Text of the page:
A LIFE FOR THE BIG CATCH
Each day fishermen sail out from the harbour in the small Scottish village of Pittenweem on the Firth of Forth estuary on the North Sea coast and catch lobsters and brown crabs. The work is hard, but nobody here would change it for the world.
Love for the sea
By the time Nick Irvine finally sets sail in his Vanguard, he has already carried out a huge amount of work: he has cleaned the ten-by-five-metre catamaran, bought new bait at the fish market and checked the tank as well as the weather and sea charts. He has also already pulled the thick rubber boots and yellow waterproof trousers over his threadbare camouflage cargo pants and a blue waterproof jumper over his thick hoody.
“I can’t imagine having any other life than that of a fisherman,” says the 44-year-old Scot, who has spent his entire life on the Firth of Forth, an estuary located on the east coast of Scotland, a good hour’s drive away from Edinburgh. An office job? “A horrible idea,” he says. Move to a large city like Edinburgh, Glasgow or Aberdeen? “No – too many people, not enough space, far away from my family.” But above all: “I would no longer have the sea right on my doorstep.”
Nick always wanted to be a fisherman
And that has been his life, his fascination, since he was a young boy. “When I was ten or twelve years old, I was already going out fishing, before and after school.” He didn’t inherit this fascination for the back-breaking job from his parents. “But my brother is also a fisherman. Together, we own five boats,” says Nick.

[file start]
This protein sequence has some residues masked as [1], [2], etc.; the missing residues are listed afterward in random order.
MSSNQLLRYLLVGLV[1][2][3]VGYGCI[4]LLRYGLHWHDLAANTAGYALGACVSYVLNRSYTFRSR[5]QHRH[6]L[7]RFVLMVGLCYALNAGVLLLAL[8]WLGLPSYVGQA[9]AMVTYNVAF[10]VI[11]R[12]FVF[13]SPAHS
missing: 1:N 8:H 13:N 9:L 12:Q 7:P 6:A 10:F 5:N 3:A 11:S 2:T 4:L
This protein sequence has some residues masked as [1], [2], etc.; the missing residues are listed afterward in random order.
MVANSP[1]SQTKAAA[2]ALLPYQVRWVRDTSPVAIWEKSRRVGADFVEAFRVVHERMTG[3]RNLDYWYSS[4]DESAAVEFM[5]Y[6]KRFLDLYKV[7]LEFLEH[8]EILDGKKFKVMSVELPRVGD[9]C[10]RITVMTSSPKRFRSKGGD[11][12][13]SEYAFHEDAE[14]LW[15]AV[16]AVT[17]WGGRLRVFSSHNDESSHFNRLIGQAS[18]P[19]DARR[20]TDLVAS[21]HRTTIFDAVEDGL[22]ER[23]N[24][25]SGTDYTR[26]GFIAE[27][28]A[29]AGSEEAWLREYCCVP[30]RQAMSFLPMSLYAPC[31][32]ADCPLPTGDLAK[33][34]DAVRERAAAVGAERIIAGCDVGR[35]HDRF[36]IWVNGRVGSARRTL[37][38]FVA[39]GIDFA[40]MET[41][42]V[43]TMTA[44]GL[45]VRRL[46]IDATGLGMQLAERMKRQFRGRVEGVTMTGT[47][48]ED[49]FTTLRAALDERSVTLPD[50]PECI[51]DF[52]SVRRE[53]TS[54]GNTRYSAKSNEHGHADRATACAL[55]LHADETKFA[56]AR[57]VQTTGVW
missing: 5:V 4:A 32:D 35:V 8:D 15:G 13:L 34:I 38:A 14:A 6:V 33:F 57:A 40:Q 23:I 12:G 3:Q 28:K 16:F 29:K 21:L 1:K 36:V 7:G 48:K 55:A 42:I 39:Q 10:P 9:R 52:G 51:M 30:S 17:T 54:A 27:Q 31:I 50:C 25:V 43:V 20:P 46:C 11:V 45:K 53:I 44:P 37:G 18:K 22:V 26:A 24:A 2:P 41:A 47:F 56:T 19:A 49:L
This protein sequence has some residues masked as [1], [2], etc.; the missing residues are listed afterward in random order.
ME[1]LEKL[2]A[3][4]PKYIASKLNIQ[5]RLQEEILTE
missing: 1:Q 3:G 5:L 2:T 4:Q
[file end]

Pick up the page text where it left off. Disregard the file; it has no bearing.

And they go out on the boats almost every working day, in summer and winter. “We take a break at the weekend,” he says. Nick has deposited around 400 lobster traps off the North Sea coast. Each day dozens of them are collected, emptied and filled with new bait – a tiring job that he completes with his crew, Josh and Roger. “When the sea is calm, it is the most beautiful place in the world,” says Nick with enthusiasm. However, it is often windy here, it is cool, even when the sun is shining, and the water is rough. “But you get used to it very quickly.”
In winter, the lobsters do not move much
The traps are lowered into the sea at various locations. The sonar on board provides information about the underwater landscape because it is better to leave traps in areas of water where the seafloor is hilly. “This is where the lobsters prefer to move about and they will simply walk into our traps,” explains Nick. But this only happens in summer when the water temperature reaches more than ten degrees, even at greater depths. “In winter, the lobsters all but stop moving,” says Nick. No wonder: at that point the water in the North Sea is rarely warmer than three or four degrees – the crustaceans are in survival mode.
Everything happens very quickly once Nick reaches one of his buoys. He pulls in the rope through a large slot. Roger and Josh are ready for the cages that their boss pulls out of the water. They are heaved onto a table and, while Roger uses his trained eye to select the brown crabs and lobsters that are suitable to go to the market, Josh takes a handful of dead fish from the crate and stuffs them into small bags in the traps.
They are to be used to attract the crustaceans. “Once the lobsters enter the traps because they have seen the fish, they cannot get back out again,” explains Nick. Inside, the traps are like a small labyrinth, and the lobsters cannot escape from the rearmost chamber.